Review Index



This video, the only commercially released documentary on Fangoria’s “Weekend of Horrors” phenomenon, is now a bonafide historical document. It documents a WoH that occurred in the mid 1980s, giving us a rare chance to see what these events were like two decades ago.

The Package
     Media Home Entertainment released this hour-long documentary on VHS back in 1986. It has never been released on DVD, and nor did Fangoria ever bother putting out another such film. Its primary interest is to people like me who are regular Weekend of Horrors attendees interested in seeing the beginnings of this event--which, it must be said, seems much like most modern Weekend of Horrors but for the 1986-era music, hairstyles and movies profiled…and the fact that, as of mid-2010, Fango is sadly no longer involved in the convention business.

The Story
     This particular Weekend of Horrors, taking place inside an ultra-posh Hollywood hotel, begins with a rambling introduction by Fangoria’s then publisher Kerry O’Quinn, who promises a packed crowd a release from normality via a weekend of scares. From there we get interviews with Robert Englund, a.k.a. Freddy Krueger, who admits he never set out to be a horror icon but doesn’t mind the attention, and Wes Craven, who claims the ideal scenario for a movie is to chase the hero up a tree and then chop it down, something horror movies apparently do especially well. Make up artist Craig Reardon demonstrates the art of prosthetics on a People magazine journalist. STAR TREK’S Walter Koenig and his young son are seen checking out the dealers’ room, and TROLL director John Buechler plugs his work on that film.
     The late Forrest Ackerman talks about his lifelong affinity for horror, and Elvira, fielding questions from an enthusiastic audience, admits the worst film she ever put out on her popular B-movie video series was ATTACK OF THE KILLER TOMATOES. Adam Malin of Creation Entertainment, who at the time ran these conventions along with Fango (and now does so alone), talks of how he got his start putting on comic book conventions, and actor William Katt speaks about performing in the flick HOUSE.
     Tobe Hooper is also on hand, and says he has little interest in slasher films; he does, however, present an award in a Best Short Film competition to the makers of an ultra-gory something-or-other called “It’s Not Just for Ice Cream Anymore.” The veteran supporting actor Clu Gulager admits he “almost had an erection” watching THE TEXAS CHAINSAW MASSACRE. Hooper and special effects artist Stan Winston discuss their work on INVADERS FROM MARS at some length. B-movie mainstay Dick Miller says he’s proud to be crowned Fango’s favorite actor.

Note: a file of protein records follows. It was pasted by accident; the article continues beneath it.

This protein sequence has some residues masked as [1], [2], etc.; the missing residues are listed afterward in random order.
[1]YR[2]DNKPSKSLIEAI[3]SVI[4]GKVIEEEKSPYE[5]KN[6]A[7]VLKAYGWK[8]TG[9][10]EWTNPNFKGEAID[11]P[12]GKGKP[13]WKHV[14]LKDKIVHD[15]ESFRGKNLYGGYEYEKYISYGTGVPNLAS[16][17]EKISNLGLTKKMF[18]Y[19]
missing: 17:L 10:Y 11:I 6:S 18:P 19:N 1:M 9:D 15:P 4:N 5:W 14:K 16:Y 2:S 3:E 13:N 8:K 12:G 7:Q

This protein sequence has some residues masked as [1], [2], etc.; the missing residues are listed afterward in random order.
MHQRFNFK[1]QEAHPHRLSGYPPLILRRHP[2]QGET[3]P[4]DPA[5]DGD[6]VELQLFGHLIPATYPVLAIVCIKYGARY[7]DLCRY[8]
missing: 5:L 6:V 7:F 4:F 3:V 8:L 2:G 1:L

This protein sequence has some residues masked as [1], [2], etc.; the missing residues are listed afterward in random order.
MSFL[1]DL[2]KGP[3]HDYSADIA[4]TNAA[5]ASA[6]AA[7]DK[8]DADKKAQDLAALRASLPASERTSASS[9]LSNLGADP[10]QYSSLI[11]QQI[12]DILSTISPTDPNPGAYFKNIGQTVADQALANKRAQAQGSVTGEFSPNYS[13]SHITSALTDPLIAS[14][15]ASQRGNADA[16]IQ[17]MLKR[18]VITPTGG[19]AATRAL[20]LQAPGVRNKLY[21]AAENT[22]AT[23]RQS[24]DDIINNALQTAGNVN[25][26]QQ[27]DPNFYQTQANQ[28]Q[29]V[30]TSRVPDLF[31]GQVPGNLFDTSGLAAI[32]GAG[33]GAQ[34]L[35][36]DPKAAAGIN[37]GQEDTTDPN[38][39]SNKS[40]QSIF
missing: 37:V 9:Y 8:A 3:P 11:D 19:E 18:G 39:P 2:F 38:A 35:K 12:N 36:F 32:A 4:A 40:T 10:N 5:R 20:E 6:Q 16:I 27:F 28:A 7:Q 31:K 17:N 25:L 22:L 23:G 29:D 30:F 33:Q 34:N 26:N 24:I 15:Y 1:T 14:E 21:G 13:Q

Finally we see quick clips of varied fans and icons chatting about their passion for all things horrific, including a montage of people giving us their one word definition of horror, the best of which comes from Miller: “Fun!”

The Direction
     There are plenty of clips from the 1986 Weekend of Horrors being documented--fans standing in line, the late Chas. Balun expounding on his love of viscera, Robert Englund signing a Fangoria cover, Forrest Ackerman getting a birthday cake, memorabilia auctioned off--but this documentary lavishes far too much time on interviews with famous genre figures and clips from the then-topical movies under discussion (A NIGHTMARE ON ELM STREET and its sequels are the most heavily covered, as well as, oddly enough, Tobe Hooper’s INVADERS FROM MARS).
     Even the most casual horror fan likely knows something about Rick Baker, Forrest Ackerman and Tobe Hooper, rendering the glib mini-profiles on them superfluous. And do we really need to see THE TOXIC AVENGER trailer in its entirety? We also get lengthy clips from many entries in the short film competition, of which a 1985 black-and-white effort called “Nightwatch” appears the most promising.
     As for the ever-present bouncy synthesizer music, it’s both off-putting and quaintly nostalgic. Nostalgia is the main attraction of this video, which lovingly documents a time that’s long past, and a cultural trend that may soon be extinct.

Vital Statistics

Starlog Video/O’Quinn Productions

Directors: Kerry O’Quinn, Mike Hadley
Producer: Rex Piano
Cinematography: Ron Halpern, Robert Hayes
Editing: Bruce Ettinger
Cast: Kerry O‘Quinn, Chas Balun, Robert Englund, Wes Craven, Craig Reardon, Walter Koenig, John Buechler, Forrest Ackerman, Elvira, Adam Malin, William Katt, Tobe Hooper, Clu Gulager, Stan Winston, Dick Miller